Hiking through the surreal pink-and-white vistas of the Candy Cane Mountains, which are close to Baku’s city, is one of two additional unique experiences. The mysterious autonomous region of Nakhchivan, which is divided from the rest of Azerbaijan by a sliver of Armenia, is home to arid, rocky Lesser Caucasus Mountain ranges that are largely unexplored by tourists and home to a completely different range of wildlife, including the almost mythical Caucasian Leopard.

The number of regional mountain tourist businesses and their offers have increased in recent years as demand has increased. With food and lodging becoming increasingly accessible at local homestays and guesthouses along established tourist trails, day trips from Baku and multi-day excursions can both be enjoyed.

A lot of the nicest villages, views, waterfalls, and other areas of interest are now connected by designated trails, demonstrating how the development of trails has progressed. However, there are still countless unmarked paths and unforeseen obstacles from river crossings to linguistic barriers to challenge even the most experienced hikers.

“For hiking, Azerbaijan’s a place that’s little known but full of potential, especially on routes between the timeless mountain villages of the Caucasian foothills. However, you’ll need to be fairly self-assured as hikers remain rare and while homestays are eminently possible in remote hamlets, you can’t rely on local villagers speaking English,” Mark Elliott, author of numerous guides to Azerbaijan, tells CNN Travel.

The Transcaucasian Trail

Another recent boost to the local hiking scene has been Azerbaijan’s inclusion on the Transcaucasian Trail, a project started in 2015 to build two long-distance hiking routes through the South Caucasus, with the aim of opening up its diverse communities and landscapes to active, culturally curious travelers.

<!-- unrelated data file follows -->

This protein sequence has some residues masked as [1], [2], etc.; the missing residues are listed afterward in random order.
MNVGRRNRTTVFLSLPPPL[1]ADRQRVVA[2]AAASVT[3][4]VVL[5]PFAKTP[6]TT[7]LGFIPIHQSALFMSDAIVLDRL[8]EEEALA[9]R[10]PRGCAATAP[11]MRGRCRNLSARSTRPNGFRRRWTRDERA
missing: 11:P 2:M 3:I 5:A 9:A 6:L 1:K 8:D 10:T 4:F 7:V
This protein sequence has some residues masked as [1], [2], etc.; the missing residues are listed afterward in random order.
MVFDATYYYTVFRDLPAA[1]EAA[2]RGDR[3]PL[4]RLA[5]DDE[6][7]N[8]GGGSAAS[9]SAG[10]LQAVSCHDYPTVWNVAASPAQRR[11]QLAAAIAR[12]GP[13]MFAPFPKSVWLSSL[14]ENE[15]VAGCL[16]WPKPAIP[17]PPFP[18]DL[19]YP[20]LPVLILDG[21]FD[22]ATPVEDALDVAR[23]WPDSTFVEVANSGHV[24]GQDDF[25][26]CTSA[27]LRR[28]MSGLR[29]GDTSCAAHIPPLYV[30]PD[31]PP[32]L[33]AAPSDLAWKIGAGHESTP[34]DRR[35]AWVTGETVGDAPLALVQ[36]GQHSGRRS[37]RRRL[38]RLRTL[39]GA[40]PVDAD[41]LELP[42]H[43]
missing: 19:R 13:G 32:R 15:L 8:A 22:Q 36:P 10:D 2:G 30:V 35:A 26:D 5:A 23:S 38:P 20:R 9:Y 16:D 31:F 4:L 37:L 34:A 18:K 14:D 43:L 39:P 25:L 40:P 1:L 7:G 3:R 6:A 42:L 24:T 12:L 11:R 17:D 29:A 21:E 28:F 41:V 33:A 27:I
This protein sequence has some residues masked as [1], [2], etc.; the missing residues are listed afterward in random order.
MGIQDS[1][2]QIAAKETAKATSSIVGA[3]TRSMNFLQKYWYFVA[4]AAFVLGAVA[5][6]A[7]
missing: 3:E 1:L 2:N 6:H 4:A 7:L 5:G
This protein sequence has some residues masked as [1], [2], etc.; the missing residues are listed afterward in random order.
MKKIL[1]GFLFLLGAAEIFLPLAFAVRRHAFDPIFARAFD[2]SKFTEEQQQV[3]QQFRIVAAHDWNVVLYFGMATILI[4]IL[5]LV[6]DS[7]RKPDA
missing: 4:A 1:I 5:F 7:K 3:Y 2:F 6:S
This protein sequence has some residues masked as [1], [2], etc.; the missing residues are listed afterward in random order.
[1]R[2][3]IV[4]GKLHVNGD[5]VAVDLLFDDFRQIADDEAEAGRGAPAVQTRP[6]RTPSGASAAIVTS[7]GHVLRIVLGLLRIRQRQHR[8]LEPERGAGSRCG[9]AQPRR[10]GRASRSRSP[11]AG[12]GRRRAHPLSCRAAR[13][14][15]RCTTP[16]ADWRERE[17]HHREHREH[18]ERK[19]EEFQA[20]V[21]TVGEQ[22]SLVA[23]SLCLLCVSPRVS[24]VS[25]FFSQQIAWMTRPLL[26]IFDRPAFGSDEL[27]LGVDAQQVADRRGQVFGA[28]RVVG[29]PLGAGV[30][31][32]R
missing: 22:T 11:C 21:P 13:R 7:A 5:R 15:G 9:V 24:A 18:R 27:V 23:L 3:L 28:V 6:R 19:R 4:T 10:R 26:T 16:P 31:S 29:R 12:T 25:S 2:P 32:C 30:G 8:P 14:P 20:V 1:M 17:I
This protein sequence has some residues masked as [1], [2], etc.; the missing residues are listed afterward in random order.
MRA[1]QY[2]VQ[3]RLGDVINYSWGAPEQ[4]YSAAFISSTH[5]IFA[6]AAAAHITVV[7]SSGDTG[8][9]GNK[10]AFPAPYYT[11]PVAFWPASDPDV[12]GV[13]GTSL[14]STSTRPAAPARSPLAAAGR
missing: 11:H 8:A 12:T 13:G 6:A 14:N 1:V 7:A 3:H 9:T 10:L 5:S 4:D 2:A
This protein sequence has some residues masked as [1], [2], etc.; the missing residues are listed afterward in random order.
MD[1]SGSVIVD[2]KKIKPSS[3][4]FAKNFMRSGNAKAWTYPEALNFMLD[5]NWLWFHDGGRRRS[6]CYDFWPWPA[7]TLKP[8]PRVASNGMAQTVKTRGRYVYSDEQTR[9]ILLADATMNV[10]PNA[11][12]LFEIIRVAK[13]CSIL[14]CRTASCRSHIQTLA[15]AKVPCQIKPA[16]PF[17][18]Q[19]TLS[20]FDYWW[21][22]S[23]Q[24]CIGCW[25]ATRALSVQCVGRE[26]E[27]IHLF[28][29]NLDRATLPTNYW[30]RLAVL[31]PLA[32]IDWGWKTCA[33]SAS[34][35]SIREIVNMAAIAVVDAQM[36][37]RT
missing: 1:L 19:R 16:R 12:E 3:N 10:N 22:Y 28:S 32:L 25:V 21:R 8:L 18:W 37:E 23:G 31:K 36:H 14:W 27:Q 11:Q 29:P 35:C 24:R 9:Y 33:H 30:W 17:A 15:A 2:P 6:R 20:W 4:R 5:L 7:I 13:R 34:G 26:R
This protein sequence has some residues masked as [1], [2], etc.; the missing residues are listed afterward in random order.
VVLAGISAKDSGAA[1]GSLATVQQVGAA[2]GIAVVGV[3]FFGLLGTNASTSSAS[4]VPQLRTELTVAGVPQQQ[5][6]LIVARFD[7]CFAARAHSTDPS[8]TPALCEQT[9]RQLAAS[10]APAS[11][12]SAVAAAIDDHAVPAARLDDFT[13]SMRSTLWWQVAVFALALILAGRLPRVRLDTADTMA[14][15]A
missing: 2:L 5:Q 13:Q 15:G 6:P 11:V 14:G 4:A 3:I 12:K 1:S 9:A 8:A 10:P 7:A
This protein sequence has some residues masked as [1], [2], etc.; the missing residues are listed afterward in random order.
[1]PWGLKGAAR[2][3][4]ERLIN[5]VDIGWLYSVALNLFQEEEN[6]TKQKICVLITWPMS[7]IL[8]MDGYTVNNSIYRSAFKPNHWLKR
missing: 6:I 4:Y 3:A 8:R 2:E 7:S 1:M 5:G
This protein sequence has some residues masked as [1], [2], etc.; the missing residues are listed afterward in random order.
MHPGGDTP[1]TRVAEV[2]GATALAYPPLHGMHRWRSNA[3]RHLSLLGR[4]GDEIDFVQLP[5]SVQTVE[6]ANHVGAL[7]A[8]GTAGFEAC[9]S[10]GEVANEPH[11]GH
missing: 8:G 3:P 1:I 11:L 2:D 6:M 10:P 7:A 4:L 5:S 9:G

The one through Azerbaijan will eventually span the entire Greater Caucasus Mountains, from the Black Sea to the Caspian. And much of the Azerbaijan section is already walkable thanks to the 2022 launch of two new roughly 100-kilometer stages in the northwest (Sheki-Zagatala) and northeast (Guba-Gusar) regions of the country.

“Hiking these two sections in Azerbaijan, and the Transcaucasian Trail in general, creates a unique opportunity for hikers to traverse between mountains and villages while experiencing local hospitality, stumbling upon old fortresses and religious sites, and witnessing a vast variety of landscapes, which change dramatically and rapidly,” TCT Azerbaijan coordinator Nazrin Garibova, who mapped out many new trails, tells CNN Travel.

To Grizdehne from Griz

At a homestay in Griz, we fortify ourselves with buttery pilaf followed by copious amounts of refreshing black tea and sweet white cherry preserve. Cross-legged on hand-woven carpets from the area, I gaze out the little window as a cheering ray of sunlight filters through the lovely calm. There is no better way to describe the contrast between this serene alpine setting and three hours’ drive from frenetic Baku.

The last section of the trip follows a footpath that the Griz people have traditionally used to travel to see their ancestors in Grizdehne, a settlement at the base of the mountain. In front, a network of shepherd trails fans out across the slope like a ginormous spider’s web, while to the right the silvery crack of the Gudiyalchay River wends through a vast valley overhung with fast-moving wisps of cloud.

And then all of a sudden the landscape changes dramatically. At the tip of a grassy ridge, we drop into a narrow, steep-sided canyon where the path descends precipitously for hundreds of meters to a thick forest below. On top of this, it’s covered with loose stones and along them is a steady trail of bear excrement.

“They’re attracted by the dustbins down below,” our guide Togrul said. In truth, bears are an incredibly rare sighting and more care should be taken around overly aggressive shepherd dogs.

Before the trail flattens out at the forest boundary, there is one more challenge left: a slick portion of scree slope. Then, to cap off this quick introduction to the unique cultural and environmental diversity of the Caucasus Mountains, it’s a tranquil 45-minute stroll through serene deciduous woodland made of hornbeam and oak.